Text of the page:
TV COLUMN | Is Baskets the best TV show that nobody’s watching?

Zach Galifianakis’s series has quietly become one of the best comedies on TV

It’s hard to talk about Zach Galifianakis without talking about The Hangover. Todd Phillips’ comedy about the stag to end all stags made the North Carolina actor and comedian a household name. In a parallel universe, he might have gone on to a career that looks not too unlike Will Ferrell’s, but Galifianakis has a very different sensibility to his comedy, one that didn’t fit well with Hollywood. His stand-up shows often seem on the verge of collapsing into unbearable ennui, his Between Two Ferns interviews are often too uncomfortable to watch (hello, Michael Cera) and his FX series Baskets manages to be both incredibly funny and unbearably sad. The three are all very different but they all share a tone and individuality that is unmistakably Galifianakis-esque.

Baskets is the story of the Baskets clan, a dysfunctional family in Bakersfield, California. Galifianakis, who created the series, plays twin brothers Chip and Dale, while Louie Anderson plays their mother Christine, a performance that won him an Emmy in 2016. Part of what is so unique about Baskets is that the idea of Anderson in drag playing the overweight middle-aged matriarch is never played for laughs. Christine quickly becomes the beating heart of the show, a simple, lonely woman resigned to the madness bestowed on her by her sons. Chip is essentially the show’s focus, a French-trained clown who returns from Paris with a tenuous grasp on reality and a French wife who hates his guts. His brother Dale, a smug family man and owner of a business college, is a blowhard with a fascinating predilection to self-destruct.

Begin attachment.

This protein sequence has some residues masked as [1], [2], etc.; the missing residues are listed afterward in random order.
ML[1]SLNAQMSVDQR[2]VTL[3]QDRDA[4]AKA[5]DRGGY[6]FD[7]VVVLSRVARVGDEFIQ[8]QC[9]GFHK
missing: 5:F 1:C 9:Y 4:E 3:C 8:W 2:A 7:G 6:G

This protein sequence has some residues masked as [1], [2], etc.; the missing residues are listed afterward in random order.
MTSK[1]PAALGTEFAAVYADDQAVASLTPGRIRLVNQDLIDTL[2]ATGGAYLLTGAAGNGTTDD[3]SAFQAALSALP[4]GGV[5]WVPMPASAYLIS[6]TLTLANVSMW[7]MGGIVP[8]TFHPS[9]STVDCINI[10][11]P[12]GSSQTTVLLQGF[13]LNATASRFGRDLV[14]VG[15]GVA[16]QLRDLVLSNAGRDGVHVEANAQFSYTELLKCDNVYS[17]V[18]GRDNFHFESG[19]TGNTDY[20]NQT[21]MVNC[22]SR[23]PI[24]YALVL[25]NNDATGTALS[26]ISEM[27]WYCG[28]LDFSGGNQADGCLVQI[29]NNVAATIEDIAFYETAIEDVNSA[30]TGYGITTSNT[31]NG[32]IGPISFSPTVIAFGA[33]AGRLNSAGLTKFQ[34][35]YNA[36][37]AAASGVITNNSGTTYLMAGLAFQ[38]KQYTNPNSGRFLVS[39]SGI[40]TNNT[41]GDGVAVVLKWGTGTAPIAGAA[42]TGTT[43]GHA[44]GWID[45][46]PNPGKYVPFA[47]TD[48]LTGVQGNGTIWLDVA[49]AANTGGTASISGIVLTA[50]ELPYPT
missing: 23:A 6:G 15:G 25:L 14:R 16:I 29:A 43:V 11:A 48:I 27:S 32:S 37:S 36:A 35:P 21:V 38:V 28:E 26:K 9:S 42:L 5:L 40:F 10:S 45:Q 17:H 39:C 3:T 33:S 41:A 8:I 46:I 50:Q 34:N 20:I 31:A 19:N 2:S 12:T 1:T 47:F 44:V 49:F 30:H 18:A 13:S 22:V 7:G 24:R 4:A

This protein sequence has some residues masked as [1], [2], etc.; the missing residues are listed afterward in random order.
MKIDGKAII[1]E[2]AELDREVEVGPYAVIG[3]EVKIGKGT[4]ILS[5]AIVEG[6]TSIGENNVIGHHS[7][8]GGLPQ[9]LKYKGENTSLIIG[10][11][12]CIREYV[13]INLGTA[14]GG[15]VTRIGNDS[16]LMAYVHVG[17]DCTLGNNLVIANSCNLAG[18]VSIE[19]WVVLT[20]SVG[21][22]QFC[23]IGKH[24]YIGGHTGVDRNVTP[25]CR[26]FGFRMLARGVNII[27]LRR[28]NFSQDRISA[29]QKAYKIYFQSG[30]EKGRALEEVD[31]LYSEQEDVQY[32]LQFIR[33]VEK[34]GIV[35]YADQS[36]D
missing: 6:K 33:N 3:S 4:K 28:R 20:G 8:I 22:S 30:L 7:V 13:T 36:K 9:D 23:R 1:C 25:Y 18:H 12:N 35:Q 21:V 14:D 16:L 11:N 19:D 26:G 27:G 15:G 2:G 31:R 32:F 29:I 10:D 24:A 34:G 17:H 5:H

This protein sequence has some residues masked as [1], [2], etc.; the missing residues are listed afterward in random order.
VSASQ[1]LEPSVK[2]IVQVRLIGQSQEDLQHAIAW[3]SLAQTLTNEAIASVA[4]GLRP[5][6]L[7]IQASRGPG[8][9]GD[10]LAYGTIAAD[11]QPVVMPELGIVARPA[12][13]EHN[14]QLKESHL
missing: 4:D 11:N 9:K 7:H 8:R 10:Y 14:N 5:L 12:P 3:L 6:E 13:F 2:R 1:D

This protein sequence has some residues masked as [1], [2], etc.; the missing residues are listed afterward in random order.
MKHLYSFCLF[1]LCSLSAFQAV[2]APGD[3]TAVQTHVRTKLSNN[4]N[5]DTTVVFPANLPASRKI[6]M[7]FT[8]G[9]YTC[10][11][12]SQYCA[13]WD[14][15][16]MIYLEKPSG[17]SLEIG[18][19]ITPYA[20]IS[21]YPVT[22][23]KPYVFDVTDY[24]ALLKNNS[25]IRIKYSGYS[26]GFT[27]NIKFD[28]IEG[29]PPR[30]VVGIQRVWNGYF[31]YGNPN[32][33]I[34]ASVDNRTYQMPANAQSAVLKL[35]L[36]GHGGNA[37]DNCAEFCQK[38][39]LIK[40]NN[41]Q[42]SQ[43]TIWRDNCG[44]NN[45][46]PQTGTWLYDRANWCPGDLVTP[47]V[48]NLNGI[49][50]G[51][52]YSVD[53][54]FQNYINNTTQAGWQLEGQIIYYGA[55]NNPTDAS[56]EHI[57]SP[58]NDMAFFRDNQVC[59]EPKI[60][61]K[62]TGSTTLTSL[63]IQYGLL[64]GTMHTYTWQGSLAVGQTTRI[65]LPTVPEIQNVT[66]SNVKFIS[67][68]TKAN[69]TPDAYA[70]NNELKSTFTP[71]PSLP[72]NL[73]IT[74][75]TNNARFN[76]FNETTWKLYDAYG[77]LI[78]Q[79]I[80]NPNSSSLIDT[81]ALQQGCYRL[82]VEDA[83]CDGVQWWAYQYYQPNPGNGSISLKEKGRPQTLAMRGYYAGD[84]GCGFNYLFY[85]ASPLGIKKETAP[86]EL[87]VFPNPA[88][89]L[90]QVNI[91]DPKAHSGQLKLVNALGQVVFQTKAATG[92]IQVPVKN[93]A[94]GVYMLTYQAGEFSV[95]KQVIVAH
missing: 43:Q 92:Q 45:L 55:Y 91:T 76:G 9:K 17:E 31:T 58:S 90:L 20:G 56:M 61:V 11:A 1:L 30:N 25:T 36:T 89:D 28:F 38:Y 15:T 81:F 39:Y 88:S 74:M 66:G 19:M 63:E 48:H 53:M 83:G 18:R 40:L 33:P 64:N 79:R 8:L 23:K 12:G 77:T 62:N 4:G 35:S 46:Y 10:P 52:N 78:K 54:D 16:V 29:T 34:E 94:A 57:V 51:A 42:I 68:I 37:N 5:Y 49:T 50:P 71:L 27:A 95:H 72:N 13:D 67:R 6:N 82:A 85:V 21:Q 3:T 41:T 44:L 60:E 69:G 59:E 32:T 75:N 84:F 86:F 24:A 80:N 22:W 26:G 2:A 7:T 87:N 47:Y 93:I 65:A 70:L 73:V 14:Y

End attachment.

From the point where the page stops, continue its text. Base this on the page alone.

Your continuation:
For all its oddness and singularity, Baskets works for two reasons. One is the simple fact that it’s so consistently hilarious. From Chip’s brilliantly deadpan “friend” Martha to the incomprehensible rodeo owner Eddie, the community around the Baskets family is full of perfectly judged comic turns from previously unsung talents. The show’s other ace-in-the-hole is its unsentimental warmth. A lesser show would set up this world of oddballs and poke fun at them or patronise them with aw-shucks mawkishness, but Baskets loves them for the imperfect weirdos that they are. Chip, Dale, Christine, the Juggalo who runs the Arby’s, these are people desperately seeking some kind of connection in a cruel world. Those moments when Baskets lets the sun shine on them are some of the most beautiful you’re likely to see on TV.

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